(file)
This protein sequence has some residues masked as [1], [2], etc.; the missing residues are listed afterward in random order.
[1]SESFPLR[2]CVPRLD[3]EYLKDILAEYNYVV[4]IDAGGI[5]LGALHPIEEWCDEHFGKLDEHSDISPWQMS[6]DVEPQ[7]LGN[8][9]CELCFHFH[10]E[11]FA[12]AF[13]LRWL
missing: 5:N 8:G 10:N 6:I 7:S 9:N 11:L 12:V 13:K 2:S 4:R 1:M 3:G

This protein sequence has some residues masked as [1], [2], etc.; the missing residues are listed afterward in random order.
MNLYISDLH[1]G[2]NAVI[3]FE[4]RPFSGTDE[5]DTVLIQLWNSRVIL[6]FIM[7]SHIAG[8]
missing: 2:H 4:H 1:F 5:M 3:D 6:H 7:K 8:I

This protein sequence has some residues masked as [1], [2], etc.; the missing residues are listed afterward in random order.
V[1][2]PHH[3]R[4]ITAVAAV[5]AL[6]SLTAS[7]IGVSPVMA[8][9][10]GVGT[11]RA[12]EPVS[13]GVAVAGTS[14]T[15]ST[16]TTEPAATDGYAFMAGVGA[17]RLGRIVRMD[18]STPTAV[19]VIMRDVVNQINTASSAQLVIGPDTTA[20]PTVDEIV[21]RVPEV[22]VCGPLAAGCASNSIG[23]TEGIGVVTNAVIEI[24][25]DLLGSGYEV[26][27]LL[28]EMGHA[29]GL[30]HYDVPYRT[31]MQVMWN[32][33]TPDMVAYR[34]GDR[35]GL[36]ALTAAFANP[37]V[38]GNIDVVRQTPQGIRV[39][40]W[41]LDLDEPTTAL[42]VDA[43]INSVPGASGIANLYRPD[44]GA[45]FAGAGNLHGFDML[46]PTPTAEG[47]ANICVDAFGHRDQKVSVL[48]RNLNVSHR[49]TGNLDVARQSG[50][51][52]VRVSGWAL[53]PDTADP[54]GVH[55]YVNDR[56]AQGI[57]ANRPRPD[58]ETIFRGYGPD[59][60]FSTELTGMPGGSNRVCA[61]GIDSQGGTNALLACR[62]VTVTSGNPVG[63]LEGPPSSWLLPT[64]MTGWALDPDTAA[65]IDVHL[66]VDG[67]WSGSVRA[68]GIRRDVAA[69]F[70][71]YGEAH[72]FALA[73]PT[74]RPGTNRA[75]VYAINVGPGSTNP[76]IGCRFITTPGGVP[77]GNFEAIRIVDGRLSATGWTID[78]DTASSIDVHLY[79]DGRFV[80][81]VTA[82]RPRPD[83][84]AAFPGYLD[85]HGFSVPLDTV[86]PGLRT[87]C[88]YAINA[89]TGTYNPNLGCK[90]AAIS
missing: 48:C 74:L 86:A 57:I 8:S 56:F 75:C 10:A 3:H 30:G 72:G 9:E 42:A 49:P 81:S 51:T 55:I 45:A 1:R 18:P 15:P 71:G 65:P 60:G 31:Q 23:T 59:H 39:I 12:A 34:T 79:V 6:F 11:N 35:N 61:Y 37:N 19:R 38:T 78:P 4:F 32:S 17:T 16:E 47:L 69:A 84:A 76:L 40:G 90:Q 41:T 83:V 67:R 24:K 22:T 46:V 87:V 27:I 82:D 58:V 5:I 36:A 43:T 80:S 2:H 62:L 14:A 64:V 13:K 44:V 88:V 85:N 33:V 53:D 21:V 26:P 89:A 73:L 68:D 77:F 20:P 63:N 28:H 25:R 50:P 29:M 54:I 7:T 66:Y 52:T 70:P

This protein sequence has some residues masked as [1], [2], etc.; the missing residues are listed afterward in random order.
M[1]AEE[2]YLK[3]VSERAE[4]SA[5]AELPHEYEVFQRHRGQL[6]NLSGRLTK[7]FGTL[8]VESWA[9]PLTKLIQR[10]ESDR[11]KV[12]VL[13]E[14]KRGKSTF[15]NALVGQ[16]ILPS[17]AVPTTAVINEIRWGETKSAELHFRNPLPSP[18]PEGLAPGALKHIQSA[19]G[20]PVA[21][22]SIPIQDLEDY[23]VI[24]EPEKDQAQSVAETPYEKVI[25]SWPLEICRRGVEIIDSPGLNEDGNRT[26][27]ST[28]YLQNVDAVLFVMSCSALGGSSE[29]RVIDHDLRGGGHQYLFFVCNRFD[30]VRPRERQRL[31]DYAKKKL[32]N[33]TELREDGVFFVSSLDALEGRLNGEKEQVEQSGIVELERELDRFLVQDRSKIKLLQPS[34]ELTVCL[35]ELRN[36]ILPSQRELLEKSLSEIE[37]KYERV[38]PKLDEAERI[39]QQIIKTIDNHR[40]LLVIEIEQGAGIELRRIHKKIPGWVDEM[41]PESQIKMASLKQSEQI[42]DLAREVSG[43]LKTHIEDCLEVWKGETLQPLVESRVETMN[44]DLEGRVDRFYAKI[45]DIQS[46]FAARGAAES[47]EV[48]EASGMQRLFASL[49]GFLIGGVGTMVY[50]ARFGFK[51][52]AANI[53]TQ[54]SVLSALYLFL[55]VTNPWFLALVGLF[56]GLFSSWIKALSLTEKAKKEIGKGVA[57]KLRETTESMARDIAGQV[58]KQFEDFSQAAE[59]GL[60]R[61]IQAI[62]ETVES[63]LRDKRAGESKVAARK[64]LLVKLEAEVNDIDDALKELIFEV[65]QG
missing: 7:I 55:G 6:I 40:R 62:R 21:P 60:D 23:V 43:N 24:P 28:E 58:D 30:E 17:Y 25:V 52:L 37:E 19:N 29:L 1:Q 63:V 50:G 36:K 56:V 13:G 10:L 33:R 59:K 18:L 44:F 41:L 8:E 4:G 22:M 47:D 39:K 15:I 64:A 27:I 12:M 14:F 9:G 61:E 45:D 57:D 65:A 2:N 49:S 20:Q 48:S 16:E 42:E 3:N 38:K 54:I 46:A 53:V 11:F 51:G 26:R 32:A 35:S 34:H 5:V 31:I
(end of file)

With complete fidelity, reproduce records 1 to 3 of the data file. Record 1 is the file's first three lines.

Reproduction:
This protein sequence has some residues masked as [1], [2], etc.; the missing residues are listed afterward in random order.
[1]SESFPLR[2]CVPRLD[3]EYLKDILAEYNYVV[4]IDAGGI[5]LGALHPIEEWCDEHFGKLDEHSDISPWQMS[6]DVEPQ[7]LGN[8][9]CELCFHFH[10]E[11]FA[12]AF[13]LRWL
missing: 5:N 8:G 10:N 6:I 7:S 9:N 11:L 12:V 13:K 2:S 4:R 1:M 3:G

This protein sequence has some residues masked as [1], [2], etc.; the missing residues are listed afterward in random order.
MNLYISDLH[1]G[2]NAVI[3]FE[4]RPFSGTDE[5]DTVLIQLWNSRVIL[6]FIM[7]SHIAG[8]
missing: 2:H 4:H 1:F 5:M 3:D 6:H 7:K 8:I

This protein sequence has some residues masked as [1], [2], etc.; the missing residues are listed afterward in random order.
V[1][2]PHH[3]R[4]ITAVAAV[5]AL[6]SLTAS[7]IGVSPVMA[8][9][10]GVGT[11]RA[12]EPVS[13]GVAVAGTS[14]T[15]ST[16]TTEPAATDGYAFMAGVGA[17]RLGRIVRMD[18]STPTAV[19]VIMRDVVNQINTASSAQLVIGPDTTA[20]PTVDEIV[21]RVPEV[22]VCGPLAAGCASNSIG[23]TEGIGVVTNAVIEI[24][25]DLLGSGYEV[26][27]LL[28]EMGHA[29]GL[30]HYDVPYRT[31]MQVMWN[32][33]TPDMVAYR[34]GDR[35]GL[36]ALTAAFANP[37]V[38]GNIDVVRQTPQGIRV[39][40]W[41]LDLDEPTTAL[42]VDA[43]INSVPGASGIANLYRPD[44]GA[45]FAGAGNLHGFDML[46]PTPTAEG[47]ANICVDAFGHRDQKVSVL[48]RNLNVSHR[49]TGNLDVARQSG[50][51][52]VRVSGWAL[53]PDTADP[54]GVH[55]YVNDR[56]AQGI[57]ANRPRPD[58]ETIFRGYGPD[59][60]FSTELTGMPGGSNRVCA[61]GIDSQGGTNALLACR[62]VTVTSGNPVG[63]LEGPPSSWLLPT[64]MTGWALDPDTAA[65]IDVHL[66]VDG[67]WSGSVRA[68]GIRRDVAA[69]F[70][71]YGEAH[72]FALA[73]PT[74]RPGTNRA[75]VYAINVGPGSTNP[76]IGCRFITTPGGVP[77]GNFEAIRIVDGRLSATGWTID[78]DTASSIDVHLY[79]DGRFV[80][81]VTA[82]RPRPD[83][84]AAFPGYLD[85]HGFSVPLDTV[86]PGLRT[87]C[88]YAINA[89]TGTYNPNLGCK[90]AAIS
missing: 48:C 74:L 86:A 57:I 8:S 56:F 75:C 10:A 3:H 30:G 72:G 9:E 42:A 49:P 81:S 51:T 55:I 45:A 1:R 18:P 15:P 71:G 65:P 60:G 31:Q 23:T 59:H 39:I 12:A 34:T 79:V 6:F 11:N 35:N 61:Y 37:N 19:R 38:T 78:P 4:F 32:S 17:T 16:E 47:L 69:A 84:A 76:L 40:G 90:Q 41:T 83:V 67:R 24:K 22:T 46:V 87:V 27:I 82:D 58:V 5:I 36:A 43:T 80:S 2:H 62:L 14:A 64:V 13:K 44:V 88:V 85:N 33:V 53:D 21:V 26:P 89:A 73:L 68:D 77:F 20:P 63:N 28:H 25:R 50:P 29:M 54:I 7:T 66:Y 52:T 70:P